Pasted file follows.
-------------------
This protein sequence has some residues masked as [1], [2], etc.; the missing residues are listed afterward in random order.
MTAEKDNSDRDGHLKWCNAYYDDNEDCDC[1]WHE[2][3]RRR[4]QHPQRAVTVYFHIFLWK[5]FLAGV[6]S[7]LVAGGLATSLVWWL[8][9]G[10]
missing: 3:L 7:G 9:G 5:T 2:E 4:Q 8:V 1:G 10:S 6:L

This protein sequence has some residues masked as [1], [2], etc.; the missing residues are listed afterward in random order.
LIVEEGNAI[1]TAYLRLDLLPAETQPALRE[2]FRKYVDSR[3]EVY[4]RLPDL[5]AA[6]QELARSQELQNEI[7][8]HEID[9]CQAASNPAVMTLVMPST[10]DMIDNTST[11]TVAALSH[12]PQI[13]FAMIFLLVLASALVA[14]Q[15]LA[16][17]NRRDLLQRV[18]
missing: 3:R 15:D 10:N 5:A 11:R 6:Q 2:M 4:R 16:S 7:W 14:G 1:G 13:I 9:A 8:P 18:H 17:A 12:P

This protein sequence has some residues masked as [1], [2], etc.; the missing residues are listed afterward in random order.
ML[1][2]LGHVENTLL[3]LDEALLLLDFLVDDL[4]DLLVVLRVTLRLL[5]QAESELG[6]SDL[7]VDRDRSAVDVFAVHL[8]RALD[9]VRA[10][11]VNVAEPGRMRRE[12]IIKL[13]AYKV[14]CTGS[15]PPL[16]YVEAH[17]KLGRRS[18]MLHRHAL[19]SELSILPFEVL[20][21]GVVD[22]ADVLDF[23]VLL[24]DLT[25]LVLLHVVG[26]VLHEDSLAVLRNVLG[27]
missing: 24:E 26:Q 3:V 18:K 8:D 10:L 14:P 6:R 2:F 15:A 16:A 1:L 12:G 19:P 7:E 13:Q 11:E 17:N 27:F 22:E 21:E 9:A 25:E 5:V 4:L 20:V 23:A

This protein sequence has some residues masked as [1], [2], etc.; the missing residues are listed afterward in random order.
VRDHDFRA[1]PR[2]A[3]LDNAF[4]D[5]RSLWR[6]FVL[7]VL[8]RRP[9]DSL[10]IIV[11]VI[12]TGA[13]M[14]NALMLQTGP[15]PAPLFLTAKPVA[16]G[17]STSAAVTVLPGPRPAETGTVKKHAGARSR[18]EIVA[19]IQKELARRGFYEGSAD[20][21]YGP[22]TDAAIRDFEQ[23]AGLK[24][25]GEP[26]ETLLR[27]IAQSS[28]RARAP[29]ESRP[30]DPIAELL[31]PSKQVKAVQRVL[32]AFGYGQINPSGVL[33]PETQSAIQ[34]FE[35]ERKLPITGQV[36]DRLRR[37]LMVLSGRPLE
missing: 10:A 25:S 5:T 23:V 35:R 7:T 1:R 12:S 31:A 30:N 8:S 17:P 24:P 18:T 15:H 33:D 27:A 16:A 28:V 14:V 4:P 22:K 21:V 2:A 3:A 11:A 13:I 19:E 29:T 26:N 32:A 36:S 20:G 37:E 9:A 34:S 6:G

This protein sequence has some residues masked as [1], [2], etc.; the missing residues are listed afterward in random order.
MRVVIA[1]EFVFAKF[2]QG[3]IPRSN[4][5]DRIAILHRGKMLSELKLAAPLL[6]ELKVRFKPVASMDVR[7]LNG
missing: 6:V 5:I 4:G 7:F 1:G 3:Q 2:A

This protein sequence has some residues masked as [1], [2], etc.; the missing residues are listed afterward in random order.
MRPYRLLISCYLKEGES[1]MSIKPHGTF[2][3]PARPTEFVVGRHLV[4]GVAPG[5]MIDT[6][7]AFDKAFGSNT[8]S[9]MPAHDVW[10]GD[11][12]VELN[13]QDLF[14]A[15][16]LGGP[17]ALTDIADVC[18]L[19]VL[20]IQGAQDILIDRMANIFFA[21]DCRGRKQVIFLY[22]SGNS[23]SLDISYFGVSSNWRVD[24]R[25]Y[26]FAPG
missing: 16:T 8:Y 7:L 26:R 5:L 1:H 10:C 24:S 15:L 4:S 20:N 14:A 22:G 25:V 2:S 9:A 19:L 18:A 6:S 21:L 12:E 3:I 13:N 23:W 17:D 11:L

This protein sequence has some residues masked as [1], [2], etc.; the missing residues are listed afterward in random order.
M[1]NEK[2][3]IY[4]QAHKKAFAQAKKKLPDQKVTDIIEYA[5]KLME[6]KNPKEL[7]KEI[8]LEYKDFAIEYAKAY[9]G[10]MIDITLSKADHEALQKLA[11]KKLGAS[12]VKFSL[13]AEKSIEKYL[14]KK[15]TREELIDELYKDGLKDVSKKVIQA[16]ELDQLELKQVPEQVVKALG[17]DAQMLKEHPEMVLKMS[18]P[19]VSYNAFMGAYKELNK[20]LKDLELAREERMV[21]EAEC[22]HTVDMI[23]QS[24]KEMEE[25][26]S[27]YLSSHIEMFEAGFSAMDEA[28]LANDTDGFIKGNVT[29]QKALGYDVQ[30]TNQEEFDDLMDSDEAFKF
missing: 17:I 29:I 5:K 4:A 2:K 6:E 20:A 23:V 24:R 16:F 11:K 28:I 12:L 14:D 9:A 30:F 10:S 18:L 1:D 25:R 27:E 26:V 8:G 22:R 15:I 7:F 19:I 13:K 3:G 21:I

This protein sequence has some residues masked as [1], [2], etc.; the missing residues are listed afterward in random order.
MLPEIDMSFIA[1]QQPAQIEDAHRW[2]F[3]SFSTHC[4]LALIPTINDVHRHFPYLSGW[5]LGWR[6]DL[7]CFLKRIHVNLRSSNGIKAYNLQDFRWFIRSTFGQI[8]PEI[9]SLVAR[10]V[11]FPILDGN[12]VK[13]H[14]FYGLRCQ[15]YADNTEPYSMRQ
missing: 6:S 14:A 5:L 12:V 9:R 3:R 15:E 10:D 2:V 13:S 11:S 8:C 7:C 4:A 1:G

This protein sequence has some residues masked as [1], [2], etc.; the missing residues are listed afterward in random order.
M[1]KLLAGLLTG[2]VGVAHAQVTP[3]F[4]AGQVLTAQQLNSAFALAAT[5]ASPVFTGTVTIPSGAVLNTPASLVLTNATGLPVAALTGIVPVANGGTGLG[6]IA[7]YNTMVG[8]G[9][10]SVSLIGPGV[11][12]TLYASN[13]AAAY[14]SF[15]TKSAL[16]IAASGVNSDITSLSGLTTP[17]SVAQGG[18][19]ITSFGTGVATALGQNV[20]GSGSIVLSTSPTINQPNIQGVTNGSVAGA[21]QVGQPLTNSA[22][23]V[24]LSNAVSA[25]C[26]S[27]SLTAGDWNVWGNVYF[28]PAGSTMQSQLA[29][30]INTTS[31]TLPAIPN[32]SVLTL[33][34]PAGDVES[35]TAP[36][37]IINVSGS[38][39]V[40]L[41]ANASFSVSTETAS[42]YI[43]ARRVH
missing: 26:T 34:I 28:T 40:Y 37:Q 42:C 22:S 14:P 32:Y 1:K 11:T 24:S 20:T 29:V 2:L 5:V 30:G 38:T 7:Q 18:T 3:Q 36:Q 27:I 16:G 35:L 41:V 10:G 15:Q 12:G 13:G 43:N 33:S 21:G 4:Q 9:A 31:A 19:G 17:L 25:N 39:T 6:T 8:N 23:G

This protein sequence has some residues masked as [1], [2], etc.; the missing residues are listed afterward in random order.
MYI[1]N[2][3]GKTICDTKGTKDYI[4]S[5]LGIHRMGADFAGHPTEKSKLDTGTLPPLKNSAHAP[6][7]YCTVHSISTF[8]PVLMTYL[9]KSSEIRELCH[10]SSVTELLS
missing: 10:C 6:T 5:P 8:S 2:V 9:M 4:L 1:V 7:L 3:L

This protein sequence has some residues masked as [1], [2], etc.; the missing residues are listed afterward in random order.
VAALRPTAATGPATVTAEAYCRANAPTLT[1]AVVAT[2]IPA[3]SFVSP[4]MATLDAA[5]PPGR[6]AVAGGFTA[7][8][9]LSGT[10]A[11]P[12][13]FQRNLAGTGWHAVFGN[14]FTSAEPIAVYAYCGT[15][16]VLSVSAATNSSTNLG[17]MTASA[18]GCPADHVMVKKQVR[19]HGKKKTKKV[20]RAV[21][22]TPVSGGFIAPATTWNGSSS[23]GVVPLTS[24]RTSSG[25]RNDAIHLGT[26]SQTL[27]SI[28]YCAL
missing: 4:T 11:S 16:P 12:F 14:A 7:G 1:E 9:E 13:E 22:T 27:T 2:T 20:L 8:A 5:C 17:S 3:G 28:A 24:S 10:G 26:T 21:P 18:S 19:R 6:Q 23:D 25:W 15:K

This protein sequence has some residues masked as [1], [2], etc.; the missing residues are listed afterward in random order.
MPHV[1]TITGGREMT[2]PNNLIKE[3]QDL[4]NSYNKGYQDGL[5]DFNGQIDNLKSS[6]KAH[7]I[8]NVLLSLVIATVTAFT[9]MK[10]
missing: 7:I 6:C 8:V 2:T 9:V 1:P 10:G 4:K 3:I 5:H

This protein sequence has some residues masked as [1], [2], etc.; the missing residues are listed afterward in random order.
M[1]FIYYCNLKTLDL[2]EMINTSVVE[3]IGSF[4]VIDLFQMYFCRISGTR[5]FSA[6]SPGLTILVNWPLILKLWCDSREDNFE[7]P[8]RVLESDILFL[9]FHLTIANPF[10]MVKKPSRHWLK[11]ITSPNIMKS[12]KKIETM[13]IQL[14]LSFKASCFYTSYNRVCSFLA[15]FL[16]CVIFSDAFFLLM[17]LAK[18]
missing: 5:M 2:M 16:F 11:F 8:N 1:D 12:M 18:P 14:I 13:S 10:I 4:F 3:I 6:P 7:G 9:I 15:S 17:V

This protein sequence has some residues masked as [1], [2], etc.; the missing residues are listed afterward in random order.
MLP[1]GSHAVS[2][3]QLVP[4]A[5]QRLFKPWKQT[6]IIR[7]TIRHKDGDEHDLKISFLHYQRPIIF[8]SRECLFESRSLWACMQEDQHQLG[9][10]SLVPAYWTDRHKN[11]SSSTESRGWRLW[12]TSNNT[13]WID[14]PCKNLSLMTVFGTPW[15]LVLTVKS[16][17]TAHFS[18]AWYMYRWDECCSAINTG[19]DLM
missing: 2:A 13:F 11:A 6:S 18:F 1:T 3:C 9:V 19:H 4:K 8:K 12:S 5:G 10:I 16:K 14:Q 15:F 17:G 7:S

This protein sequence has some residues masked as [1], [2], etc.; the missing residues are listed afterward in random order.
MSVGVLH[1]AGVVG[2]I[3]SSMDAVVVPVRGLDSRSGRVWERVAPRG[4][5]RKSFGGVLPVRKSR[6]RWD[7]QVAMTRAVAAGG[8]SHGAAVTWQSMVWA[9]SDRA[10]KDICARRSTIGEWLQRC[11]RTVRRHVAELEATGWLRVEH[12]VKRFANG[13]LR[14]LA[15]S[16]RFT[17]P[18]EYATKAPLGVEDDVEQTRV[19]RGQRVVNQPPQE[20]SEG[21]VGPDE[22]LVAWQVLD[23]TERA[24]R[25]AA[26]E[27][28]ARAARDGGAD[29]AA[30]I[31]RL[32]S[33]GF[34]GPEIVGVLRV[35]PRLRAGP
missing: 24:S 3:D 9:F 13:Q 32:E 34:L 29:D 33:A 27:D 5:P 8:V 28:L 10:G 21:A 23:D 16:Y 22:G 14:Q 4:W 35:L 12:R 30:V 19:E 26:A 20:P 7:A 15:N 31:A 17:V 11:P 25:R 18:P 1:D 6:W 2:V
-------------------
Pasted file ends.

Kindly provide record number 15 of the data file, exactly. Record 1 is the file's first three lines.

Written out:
This protein sequence has some residues masked as [1], [2], etc.; the missing residues are listed afterward in random order.
MSVGVLH[1]AGVVG[2]I[3]SSMDAVVVPVRGLDSRSGRVWERVAPRG[4][5]RKSFGGVLPVRKSR[6]RWD[7]QVAMTRAVAAGG[8]SHGAAVTWQSMVWA[9]SDRA[10]KDICARRSTIGEWLQRC[11]RTVRRHVAELEATGWLRVEH[12]VKRFANG[13]LR[14]LA[15]S[16]RFT[17]P[18]EYATKAPLGVEDDVEQTRV[19]RGQRVVNQPPQE[20]SEG[21]VGPDE[22]LVAWQVLD[23]TERA[24]R[25]AA[26]E[27][28]ARAARDGGAD[29]AA[30]I[31]RL[32]S[33]GF[34]GPEIVGVLRV[35]PRLRAGP
missing: 24:S 3:D 9:F 13:Q 32:E 34:L 29:D 33:A 27:D 5:P 8:V 28:L 10:G 21:A 23:D 16:Y 22:G 14:Q 4:W 35:L 12:R 30:V 19:E 26:A 20:P 7:A 15:N 31:A 17:V 11:P 25:R 18:P 1:D 6:W 2:V